Editorial to Geostrategic Pulse 232 - What could there exist in post-truth era?

What could there exist in post-truth era?
Corneliu PIVARIU

“The truth wins no matter the fate of those it served”
(G.I. Brătianu –Romanian politician)

The Munich Security Conference, considered the most important security conference globally, with a tradition of over 5 decades (its first edition took place in 1963), came to a close a few time ago (17-18 February, 2017). Before its official opening, the Munich Security Report (MSR 2017) was issued, a document at its third edition under the coordination of Ambassador Wolfgang Ischinger – the chairman of the Conference.

The title of the Report “Post-Truth, Post-West, Post-Order?” (current world order o.n.). A question the authors try to find an answer to along the almost 70 pages of the Report, that is insufficient indeed for an all-inclusive approach of such a topic.

The most serious situation seems to me to be the possibility of a “post-truth” era. What could exist there in that era if truth vanishes? Lie – appears as a first answer, but a considerate analysis reveals a much more complex and dangerous situation.

Post-truth is considered the 2016 Word of the Year by Oxford dictionaries and one of its fittest definition I found in the article Art of the Lie published by The Economist on September 10th 2016: “a period of time or a situation in which objective facts become less important than the emotional persuasion”.  In Oxford dictionaries, post-truth is an adjective defined as “relating to or denoting circumstances which objective facts are less influential in shaping public opinion than appeals to emotion and personal belief ”. The same source mentions that frequency of word use increased in 2016 by 2,000% as compared to the previous year. The same Oxford dictionaries mention that post-truth term was used for the first time in 1992 by the Serbian-American author Steve Tesich in an article about Iran-Contra scandal and the Gulf War.

MSR 2015 underlines that populists are experts in propaganda policy and they are creating an ”axis of fear” in the West which exploits the insecurity situations and the shortages felt by the electorate most often by mystfying facts or events or spreading simplistic lies which address their supporters’ preconceived ideas. The current media landscape is characterized by numerous challenges for the quality journalism and in many countries it is fragmented, polarized and politicized. Russia’s recently demonstrated abilities can be seen in this context which is aimed at exploiting the weaknesses of democratic societies for reaching its strategic objectives and for inoculating incertitude towards democratic institutions. An opinion poll carried out in Germany in August 2016 showed that 30% of the Alternative for Germany’s backers and 31% of the left voters are more trustful  in Vladimir Putin than in Angela Merkel.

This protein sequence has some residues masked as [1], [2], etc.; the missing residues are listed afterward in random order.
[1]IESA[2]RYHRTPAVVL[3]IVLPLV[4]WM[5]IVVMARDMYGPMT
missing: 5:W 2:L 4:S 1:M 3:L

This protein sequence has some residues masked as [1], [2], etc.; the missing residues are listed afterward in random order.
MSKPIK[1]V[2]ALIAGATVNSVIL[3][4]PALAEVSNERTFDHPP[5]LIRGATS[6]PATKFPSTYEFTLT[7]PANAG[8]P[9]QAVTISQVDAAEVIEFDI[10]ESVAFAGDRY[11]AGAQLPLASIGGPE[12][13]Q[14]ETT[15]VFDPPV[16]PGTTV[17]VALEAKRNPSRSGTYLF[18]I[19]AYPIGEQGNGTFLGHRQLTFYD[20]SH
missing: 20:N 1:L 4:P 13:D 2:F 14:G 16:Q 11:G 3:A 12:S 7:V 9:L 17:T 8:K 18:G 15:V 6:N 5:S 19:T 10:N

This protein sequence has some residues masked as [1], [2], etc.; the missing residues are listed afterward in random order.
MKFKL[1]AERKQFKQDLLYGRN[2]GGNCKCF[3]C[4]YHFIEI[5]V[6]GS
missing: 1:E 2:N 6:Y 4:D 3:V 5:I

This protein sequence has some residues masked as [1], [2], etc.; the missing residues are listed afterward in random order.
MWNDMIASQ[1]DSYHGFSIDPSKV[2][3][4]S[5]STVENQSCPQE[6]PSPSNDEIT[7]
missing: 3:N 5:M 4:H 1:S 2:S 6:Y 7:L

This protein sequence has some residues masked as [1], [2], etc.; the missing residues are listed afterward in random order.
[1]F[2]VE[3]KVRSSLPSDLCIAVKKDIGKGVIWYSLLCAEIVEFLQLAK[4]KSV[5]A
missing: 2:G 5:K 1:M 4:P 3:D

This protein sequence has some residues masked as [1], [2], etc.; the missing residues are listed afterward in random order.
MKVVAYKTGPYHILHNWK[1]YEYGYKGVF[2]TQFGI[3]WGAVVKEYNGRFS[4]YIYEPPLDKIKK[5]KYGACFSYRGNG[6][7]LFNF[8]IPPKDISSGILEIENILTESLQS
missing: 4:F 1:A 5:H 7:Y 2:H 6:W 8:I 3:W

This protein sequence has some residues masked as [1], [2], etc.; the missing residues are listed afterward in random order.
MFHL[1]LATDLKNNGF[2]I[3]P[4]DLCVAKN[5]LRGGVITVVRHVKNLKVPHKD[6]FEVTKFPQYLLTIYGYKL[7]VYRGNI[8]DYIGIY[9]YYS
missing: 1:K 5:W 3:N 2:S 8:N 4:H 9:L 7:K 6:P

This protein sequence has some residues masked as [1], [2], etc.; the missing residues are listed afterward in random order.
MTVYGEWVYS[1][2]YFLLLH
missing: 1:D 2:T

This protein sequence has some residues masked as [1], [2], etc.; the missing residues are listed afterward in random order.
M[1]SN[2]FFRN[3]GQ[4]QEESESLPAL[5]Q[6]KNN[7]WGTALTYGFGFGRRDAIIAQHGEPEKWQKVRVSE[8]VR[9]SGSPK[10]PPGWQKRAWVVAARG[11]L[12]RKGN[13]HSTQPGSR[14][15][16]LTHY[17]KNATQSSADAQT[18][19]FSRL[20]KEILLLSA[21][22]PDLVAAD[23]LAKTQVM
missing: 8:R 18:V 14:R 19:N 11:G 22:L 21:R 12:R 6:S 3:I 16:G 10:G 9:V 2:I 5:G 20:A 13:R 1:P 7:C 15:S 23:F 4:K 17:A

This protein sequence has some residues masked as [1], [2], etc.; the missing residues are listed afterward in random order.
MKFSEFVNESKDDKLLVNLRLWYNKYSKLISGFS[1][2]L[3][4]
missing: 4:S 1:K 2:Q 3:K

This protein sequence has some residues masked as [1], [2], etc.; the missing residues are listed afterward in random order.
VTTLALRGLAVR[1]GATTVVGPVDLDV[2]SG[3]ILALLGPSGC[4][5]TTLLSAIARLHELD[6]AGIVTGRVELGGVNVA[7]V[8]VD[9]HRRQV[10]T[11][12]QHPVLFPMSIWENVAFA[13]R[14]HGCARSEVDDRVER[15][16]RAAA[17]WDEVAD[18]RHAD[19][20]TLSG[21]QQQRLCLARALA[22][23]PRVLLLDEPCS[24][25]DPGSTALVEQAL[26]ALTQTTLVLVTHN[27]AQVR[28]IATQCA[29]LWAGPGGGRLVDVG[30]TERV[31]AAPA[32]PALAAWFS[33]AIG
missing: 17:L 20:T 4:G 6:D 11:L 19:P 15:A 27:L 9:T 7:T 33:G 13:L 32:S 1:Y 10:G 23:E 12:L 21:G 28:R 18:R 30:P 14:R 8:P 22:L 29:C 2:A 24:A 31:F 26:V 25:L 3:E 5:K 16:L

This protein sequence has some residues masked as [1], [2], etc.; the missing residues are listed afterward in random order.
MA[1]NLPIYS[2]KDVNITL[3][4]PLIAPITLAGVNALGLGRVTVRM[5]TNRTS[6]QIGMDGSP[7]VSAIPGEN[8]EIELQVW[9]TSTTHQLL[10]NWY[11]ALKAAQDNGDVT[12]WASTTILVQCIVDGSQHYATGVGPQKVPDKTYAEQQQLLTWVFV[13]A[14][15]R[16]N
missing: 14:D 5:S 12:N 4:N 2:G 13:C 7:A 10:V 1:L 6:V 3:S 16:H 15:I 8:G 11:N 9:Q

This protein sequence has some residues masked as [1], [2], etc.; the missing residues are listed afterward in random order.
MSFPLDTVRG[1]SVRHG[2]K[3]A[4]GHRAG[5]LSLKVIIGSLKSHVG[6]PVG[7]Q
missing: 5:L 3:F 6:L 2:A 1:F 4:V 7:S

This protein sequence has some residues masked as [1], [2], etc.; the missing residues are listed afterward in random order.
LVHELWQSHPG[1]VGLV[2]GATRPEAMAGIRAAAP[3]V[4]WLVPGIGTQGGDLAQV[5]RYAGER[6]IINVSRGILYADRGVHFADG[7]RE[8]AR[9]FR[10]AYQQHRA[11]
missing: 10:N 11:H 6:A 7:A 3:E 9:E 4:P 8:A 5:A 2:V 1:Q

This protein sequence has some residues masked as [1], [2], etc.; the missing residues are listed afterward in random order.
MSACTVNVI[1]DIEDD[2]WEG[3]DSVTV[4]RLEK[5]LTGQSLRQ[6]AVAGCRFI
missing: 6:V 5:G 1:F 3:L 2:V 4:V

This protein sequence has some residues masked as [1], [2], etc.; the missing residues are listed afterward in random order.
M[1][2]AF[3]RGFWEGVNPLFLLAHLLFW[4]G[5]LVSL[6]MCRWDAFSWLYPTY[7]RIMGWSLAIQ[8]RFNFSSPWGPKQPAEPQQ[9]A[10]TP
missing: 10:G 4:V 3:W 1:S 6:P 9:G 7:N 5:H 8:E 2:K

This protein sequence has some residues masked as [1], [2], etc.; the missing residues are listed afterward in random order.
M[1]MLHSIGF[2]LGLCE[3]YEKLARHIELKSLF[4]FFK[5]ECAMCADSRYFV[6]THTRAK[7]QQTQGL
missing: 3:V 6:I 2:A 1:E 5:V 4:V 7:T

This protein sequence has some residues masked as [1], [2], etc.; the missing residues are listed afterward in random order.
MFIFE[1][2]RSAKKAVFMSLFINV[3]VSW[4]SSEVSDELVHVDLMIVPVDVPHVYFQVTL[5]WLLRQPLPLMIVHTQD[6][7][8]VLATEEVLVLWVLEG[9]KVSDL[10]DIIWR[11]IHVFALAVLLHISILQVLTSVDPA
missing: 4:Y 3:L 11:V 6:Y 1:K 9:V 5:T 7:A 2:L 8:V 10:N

The danger that the citizens’ trust in media and politicians be more and more eroded is increasingly outlined and that is a danger for liberal democracy. This evolution is encouraged by the gradual abatement of states’ support and attention paid to education, culture and to promoting humanity’s real values.  Here we have the evolution of cultural institutes in the world between 2004 and 2015:  British Council from around 250 to approx. 180; Goethe Institut kept its numbers quite constant to around 150. During the same period we notice a spectacular upsurge of China’s Confucius Institute from zero to around 450 and Russkyi Mir emerged in 2008 (the year Russia began to unveil the intentions of reconquering the lost positions by triggering the war in Georgia) and reached a little more than 100 in 2015.

We think that preventing the emergence of a global post-truth era in which “nothing is true and everything is possible”, should be a concern of the societry as a whole. Russia’s army of trolls and other similar forces cannot win if there is an exemplary mobilisation of the democratic forces, something we didn’t notice during the last years, and the Syrian conflict is the most telling example. “The fundamental truths remain the same for all times” – the renowned historian A.D. Xenopol said, but under the current circumstances trusting such a truth without acting is certainly an error.

Read the whole material
back Published in 2017-03-05 Print Download up